Being a journalist is an extremely difficult job. Every article you write requires deep research, an objective eye, careful critique, and huge amounts of patience.
To that end, I have made the great sacrifice of subjecting myself to several hours — yes, literal hours — of video courtesy of VRV’s CuriosityStream channel, to find and distill for our readers the cutest animal documentaries currently available on our streaming service.
It was a sacrifice, dear reader, but one that I am willing to make for the sake of journalism.
What follows is the result of my research, presented completely objectively and heavily researched for the highest possible level of accuracy.
Kittenhood: A Tale of Three Kitties
The best studies approach their subject from multiple angles. And the French documentary Kittenhood does due diligence by following a trio of kittens from all around the world and all walks of life. And, of course, we start (as the title suggests) at kittenhood.
The kittens of the documentary range from feral to free to coddled. One shows a talent for hunting at an early age and goes to live at a farm, where the mice are plentiful but there’s also a young border collie to contend with. One lives in the lap of luxury at a Japanese cat cafe, where they’ll never be short of human contact but they’re unlikely to pounce anything more active than a butterfly on a smartphone app. And one is a stray living by the beach in Greece, relying on their fishing skills and the kindness of local fisherman for sustenance.
Cuteness: With a trio of cats from multiple backgrounds, investigating everything from rocky shores to sheep pens to doll beds, there’s a wide range of cute here. The French farm cat steals the show, though, doing her best to rule the farmyard and decide whether or not her new puppy friend is worth knowing.
Education: Cat lovers will enjoy seeing how kittens from all over the world are still, at heart, essentially the same. Whether wild or tamed, they all love to hunt and explore, and they all love extremely long naps. There’s even a brief study of the domestic cat’s propensity for sitting in things.
Overall: Kittenhood is an extremely important watch for cat owners or cat lovers.
The Secret Life of Dogs: They’re Good Dogs, Brent
In case your haven’t received your daily reminder that dogs are good — dogs are good. They love us, they look after us, they have weirdly innate senses they use to help and protect us, and they’re just adorable.
This documentary follows one young pup from birth to 18 months, as she trains to become a guide dog for the blind. Along the way we get to see what it takes to earn such a high-level title, and the mix of training and inherent personality that goes into making sure a pup is fit for the job.
Also along the way, we check in on a few other dogs: a rescue border collie, a springer spaniel who taught herself to help out around her owner’s farm, and plenty of others. Some of the stories are silly, some are amazing, and a couple are absolutely heartbreaking. Save a hankie for the story of the dog who won the Victoria Cross.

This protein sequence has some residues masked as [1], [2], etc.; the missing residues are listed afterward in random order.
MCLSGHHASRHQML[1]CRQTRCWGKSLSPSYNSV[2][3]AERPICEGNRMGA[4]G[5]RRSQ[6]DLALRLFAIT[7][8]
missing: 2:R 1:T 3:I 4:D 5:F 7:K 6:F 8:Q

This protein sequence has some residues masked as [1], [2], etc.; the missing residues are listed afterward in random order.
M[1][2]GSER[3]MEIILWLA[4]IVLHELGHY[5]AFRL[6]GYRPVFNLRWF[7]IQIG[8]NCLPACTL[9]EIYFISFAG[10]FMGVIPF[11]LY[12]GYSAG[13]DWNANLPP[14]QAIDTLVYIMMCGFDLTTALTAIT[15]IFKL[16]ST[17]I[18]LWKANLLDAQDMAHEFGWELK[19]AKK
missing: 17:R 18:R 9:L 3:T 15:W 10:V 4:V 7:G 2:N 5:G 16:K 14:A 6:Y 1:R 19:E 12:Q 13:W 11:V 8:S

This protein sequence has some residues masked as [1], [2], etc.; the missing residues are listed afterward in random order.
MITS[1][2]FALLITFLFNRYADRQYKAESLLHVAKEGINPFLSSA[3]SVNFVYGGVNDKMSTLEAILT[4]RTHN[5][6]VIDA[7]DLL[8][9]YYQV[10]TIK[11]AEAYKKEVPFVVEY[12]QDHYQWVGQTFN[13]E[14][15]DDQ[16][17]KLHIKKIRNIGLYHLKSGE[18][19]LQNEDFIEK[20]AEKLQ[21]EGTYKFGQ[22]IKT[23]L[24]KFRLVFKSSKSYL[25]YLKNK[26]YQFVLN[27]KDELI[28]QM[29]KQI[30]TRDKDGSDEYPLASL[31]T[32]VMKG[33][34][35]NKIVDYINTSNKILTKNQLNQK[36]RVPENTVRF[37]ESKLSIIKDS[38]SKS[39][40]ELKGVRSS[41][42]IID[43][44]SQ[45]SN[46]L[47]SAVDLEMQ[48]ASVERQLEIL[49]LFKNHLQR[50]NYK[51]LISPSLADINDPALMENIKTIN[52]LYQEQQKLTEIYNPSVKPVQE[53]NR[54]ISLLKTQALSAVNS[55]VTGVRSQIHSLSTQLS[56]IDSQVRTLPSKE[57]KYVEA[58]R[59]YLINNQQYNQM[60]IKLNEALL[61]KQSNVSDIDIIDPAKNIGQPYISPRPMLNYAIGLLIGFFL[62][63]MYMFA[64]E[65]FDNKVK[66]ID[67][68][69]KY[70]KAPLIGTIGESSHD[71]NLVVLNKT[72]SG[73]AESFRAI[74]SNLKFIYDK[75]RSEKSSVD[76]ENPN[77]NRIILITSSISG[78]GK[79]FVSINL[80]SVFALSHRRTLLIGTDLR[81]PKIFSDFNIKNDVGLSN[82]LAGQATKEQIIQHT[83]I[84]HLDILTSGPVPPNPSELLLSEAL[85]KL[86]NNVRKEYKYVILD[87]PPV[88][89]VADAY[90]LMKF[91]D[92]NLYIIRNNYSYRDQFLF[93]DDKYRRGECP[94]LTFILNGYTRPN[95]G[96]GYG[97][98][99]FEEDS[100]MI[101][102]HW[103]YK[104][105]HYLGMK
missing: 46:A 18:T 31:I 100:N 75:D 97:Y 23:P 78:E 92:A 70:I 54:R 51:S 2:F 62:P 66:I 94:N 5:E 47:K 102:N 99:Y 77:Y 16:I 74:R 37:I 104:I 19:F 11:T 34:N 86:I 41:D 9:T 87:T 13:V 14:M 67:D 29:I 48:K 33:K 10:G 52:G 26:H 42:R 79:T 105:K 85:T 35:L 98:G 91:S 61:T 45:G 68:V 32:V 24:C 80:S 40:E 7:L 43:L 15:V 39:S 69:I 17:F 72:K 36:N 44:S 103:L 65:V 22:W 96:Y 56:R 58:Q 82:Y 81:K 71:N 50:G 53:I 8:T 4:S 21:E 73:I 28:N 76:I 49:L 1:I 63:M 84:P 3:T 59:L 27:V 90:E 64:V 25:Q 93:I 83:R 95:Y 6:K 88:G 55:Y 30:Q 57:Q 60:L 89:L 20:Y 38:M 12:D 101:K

Cuteness: The Secret Life of Dogs shows off all sorts of dog breeds at every age. But most importantly, it shows dogs interacting with the owners they love. There’s so much personality in each story we see, which just makes each dog even sweeter. All of them are at least 12/10, some higher.
Education: Did you know dogs lick your mouth because licking their mother’s mouth makes them regurgitate food?… Okay, so that detracts slightly from the cuteness there. But it’s a fantastic documentary for people curious about the science behind dogs’ awareness of and sensitivity to medical conditions.
Overall: The Secret Life of Dogs should probably have been called Dogs Are So Good, because that’s what you’ll be saying all through it.
On the Trail of the Fox: A Star Is Born
The 2007 French film The Fox and the Child, about a young girl who attempts to befriend a wild fox, required footage of actual wild foxes in addition to acting from the film’s tame fox, Titus. Three filmmakers traveled out to Abruzzo, where they’d heard stories of friendly foxes being less afraid of human presence.
The stories were true — especially when it came to Sosie.
Sosie (meaning doppelganger, so named by the film crew since they’d originally mistaken two foxes for the same one) slowly befriends the team, weaving in and out of their shoot and even trying to come into their cabin. Then, an idea strikes the team: what if they set it up so Sosie actually interacts with the actress in one scene?
The film covers several months of interaction, eventually leading to the moment of truth: will Sosie show up for the day of the shoot? And if so, how will it go?
Cuteness: Well, foxes are basically shouty cat-dogs, so they’re bound to be cute. Sosie in particular, with her inquisitive nature and eventual friendliness with the film crew, is absolutely adorable. Even the crew can’t stop talking about her, and how they have to resist trying to pet her for fear of scaring her away and ruining the entire trip.
Education: This won’t be a crash course in foxes in the wild; it’s mostly about the crew’s encounters with one fox in particular. But while following her, they do observe her habits and make observations on her lifestyle. So you won’t walk away an expert, but you will learn something.
Overall: On the Trail of the Fox is a sweet story of a fleeting friendship between animal and human — and, if you’ve seen The Fox and the Child, is something of a “Good Ending” version of the film.